Measurements and GLL / CLF Files: Overview

Excelsior Audio features a lab specifically for loudspeaker measurements. Our focus is on performing directivity balloon, sensitivity, maximum input voltage, and other measurements to characterize loudspeaker system performance. These measurements are the primary data required for use in building loudspeaker modeling files (e.g. GLL and CLF). We will continue our work to author GLL file for our clients based on these of measurements.

The Excelsior Audio lab is positioned to fulfill almost any of your loudspeaker measurement and modeling needs. Charlie Hughes has over 25 years of loudspeaker design and measurement experience. He was one of the first to adopt and work with the GLL format for modeling loudspeaker performance. Charlie's close work with AFMG (makers of EASE, EASE Focus, EASERA, SysTune, and other electro-acoustic simulation and measurement software) over the years allows him to help you to make sure your loudspeakers are modeled in the best way possible via the right type of GLL (yes, there is more than one type). As one of the main authors of the user's manual for AFMG's SpeakerLab program, Charlie helped to literally write the book on the software used to create GLL files.

We are pleased to be one of only a handful of independent labs world-wide providing measurement and GLL/CLF authoring services.

If you are a loudspeaker manufacturer, sound system design consultant, design-build firm, or someone that needs objective measurement data for your loudspeakers please contact us.

Frequency Response / Impulse Response
The impulse response (IR) measurement is one of the most often measured characteristics of a loudspeaker. The IR is the time domain equivalent of the transfer function (TF) in the frequency domain. The transfer function is often called the frequency response. It contains both magnitude and phase information (complex data). The on-axis IR can be used to determine the sensitivity of the loudspeaker. IR measurements at off-axis positions can be assembled to form the directivity balloon for a loudspeaker.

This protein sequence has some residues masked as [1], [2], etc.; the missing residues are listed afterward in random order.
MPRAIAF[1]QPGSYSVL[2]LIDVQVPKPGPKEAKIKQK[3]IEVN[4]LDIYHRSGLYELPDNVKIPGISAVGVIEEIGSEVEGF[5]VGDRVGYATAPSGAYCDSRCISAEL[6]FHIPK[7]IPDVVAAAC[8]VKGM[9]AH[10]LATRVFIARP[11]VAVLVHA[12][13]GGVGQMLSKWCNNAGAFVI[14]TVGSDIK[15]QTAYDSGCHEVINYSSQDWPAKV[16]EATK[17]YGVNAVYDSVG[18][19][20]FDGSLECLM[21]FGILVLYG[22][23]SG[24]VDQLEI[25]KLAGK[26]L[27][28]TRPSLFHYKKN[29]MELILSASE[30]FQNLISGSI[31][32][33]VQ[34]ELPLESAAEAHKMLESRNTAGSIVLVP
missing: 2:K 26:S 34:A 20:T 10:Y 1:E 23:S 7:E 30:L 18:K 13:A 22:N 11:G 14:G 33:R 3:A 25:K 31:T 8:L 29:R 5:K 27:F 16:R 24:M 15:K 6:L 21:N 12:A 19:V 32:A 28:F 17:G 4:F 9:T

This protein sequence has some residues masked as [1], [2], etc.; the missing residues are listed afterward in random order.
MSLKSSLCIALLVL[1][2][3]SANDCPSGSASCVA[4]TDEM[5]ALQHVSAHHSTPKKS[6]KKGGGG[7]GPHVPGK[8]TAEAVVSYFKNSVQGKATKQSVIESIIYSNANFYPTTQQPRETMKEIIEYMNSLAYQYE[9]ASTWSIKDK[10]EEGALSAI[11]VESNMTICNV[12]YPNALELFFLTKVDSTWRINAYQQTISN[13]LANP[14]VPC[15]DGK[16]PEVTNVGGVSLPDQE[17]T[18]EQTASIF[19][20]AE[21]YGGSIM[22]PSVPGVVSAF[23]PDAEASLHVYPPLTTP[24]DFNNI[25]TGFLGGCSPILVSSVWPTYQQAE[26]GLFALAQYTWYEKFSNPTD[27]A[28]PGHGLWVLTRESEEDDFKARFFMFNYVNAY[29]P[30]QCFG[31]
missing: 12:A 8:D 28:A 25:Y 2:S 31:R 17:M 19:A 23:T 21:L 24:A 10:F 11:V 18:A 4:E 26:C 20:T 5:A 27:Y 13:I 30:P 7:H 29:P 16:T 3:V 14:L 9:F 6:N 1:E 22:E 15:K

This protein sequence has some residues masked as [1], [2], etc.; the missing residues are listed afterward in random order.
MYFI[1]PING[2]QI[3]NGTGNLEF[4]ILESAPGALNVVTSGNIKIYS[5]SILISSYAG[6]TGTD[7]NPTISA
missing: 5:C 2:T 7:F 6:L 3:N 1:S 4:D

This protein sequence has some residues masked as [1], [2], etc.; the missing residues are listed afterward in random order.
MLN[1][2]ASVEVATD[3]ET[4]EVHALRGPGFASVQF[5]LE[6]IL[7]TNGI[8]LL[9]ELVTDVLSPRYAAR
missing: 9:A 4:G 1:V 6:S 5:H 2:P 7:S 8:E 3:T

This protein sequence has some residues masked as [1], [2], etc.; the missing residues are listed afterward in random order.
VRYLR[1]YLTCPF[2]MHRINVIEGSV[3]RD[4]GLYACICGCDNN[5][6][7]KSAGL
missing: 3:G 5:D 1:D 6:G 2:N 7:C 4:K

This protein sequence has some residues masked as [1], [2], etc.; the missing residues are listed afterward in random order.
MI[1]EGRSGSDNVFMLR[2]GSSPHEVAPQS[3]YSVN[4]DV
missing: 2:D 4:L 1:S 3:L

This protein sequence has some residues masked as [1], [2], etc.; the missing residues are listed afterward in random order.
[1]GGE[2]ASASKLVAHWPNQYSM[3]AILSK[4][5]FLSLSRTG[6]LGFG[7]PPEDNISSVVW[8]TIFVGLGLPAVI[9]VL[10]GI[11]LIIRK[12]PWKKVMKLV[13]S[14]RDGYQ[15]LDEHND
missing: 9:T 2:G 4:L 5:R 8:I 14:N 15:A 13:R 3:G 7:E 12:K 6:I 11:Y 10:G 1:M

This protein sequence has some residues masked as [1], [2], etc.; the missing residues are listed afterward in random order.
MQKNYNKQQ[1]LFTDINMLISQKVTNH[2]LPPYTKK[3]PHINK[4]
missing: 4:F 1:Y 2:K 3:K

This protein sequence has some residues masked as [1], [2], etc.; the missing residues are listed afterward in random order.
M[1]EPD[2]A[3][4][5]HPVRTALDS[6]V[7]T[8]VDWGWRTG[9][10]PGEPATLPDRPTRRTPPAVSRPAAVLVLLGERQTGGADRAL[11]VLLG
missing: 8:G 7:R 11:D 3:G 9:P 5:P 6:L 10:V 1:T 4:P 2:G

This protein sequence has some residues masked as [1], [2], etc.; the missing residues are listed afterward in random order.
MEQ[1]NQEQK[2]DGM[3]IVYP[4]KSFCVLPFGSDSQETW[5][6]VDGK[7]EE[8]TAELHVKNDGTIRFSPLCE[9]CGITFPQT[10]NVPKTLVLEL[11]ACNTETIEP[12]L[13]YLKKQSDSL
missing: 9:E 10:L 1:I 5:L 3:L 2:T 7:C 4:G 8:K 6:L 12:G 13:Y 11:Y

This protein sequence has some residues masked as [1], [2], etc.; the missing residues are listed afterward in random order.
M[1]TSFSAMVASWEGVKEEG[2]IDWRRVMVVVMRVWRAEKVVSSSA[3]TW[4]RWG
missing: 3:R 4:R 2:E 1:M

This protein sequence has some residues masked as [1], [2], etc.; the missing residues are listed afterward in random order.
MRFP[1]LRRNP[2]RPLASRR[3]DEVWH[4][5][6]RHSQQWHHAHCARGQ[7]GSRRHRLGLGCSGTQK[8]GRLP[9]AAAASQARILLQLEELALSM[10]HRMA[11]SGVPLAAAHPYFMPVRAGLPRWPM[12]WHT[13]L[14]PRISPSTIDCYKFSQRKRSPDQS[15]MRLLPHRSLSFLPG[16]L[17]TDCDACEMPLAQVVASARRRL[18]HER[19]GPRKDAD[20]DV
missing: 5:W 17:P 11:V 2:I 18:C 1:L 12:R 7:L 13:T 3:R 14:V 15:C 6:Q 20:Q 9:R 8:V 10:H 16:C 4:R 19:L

Frequency Response Frequency Response (Magnitude and Phase)
Impulse Response Impulse Response
Directivity Response (Directivity Balloon)
The directivity balloon is the 3D equivalent of a polar graph. It shows the radiation characteristics of the loudspeaker in three dimensional space. It contains both magnitude and phase information (complex data). The directivity balloon is very useful in acoustical modeling programs, such as EASE, to map the SPL (sound pressure level) on the various surfaces of the room, as well as the audience areas. Directivity Balloon
Impedance Measurements
Impedance measurements are used to determine the rated impedance of your loudspeaker per industry standards. Our impedance measurements are also complex data, containing both magnitude and phase angle information.
Maximum Input Voltage Measurements
The maximum input voltage of your loudspeaker is determined according to industry standards. This helps to assure maximum SPL calculations in modeling programs that correlate well with real world measurements.
GLL and CLF Format Loudspeaker Modeling Files
EASE, EASE Evac, EASE Focus, and AFMG FIRmaker all require accurate, complex directivity data for the loudspeakers used in these modeling and optimization programs. We supply GLL files with the required data to meet your needs and those of your customers.

Other modeling programs (CATT-A, Odeon, etc.) use CLF data files. These are magnitude only files (i.e. they contain no phase information). We we can also supply these CLF files for your loudspeaker that be used in these modeling programs.

Custom Measurements and Analysis
We can perform other loudspeaker measurements not usually performed to generate GLL or other loudspeaker modeling files. Contact us to discuss your needs.
Crossover Design and Optimization
We offer a crossover optimization service. If the directivity balloons of each individual pass band (e.g. LF, MF, and HF) are measured separately they can be used to help optimize the crossover design and investigate the directivity of the loudspeaker system through the crossover region(s) without having to re-measure the loudspeaker.

The graphs below show a comparison of the response, before and after the optimization process, for a two-way loudspeaker comprised of a 15 inch woofer and a high frequency horn. The result of the optimization is much more consistent vertical directivity through the crossover region from 1 kHz to 2 kHz. The on-axis response remains virtually unchanged.

Frequency Response On-Axis Frequency Response
Before Optimization (red)
After Optimization (blue)
Vertical Beamwidth Vertical Beamwidth
Before Optimization (red)
After Optimization (blue)
Vertical Directivity Map Vertical Directivity Map
Before Optimization
Vertical Directivity Map Vertical Directivity Map
After Optimization
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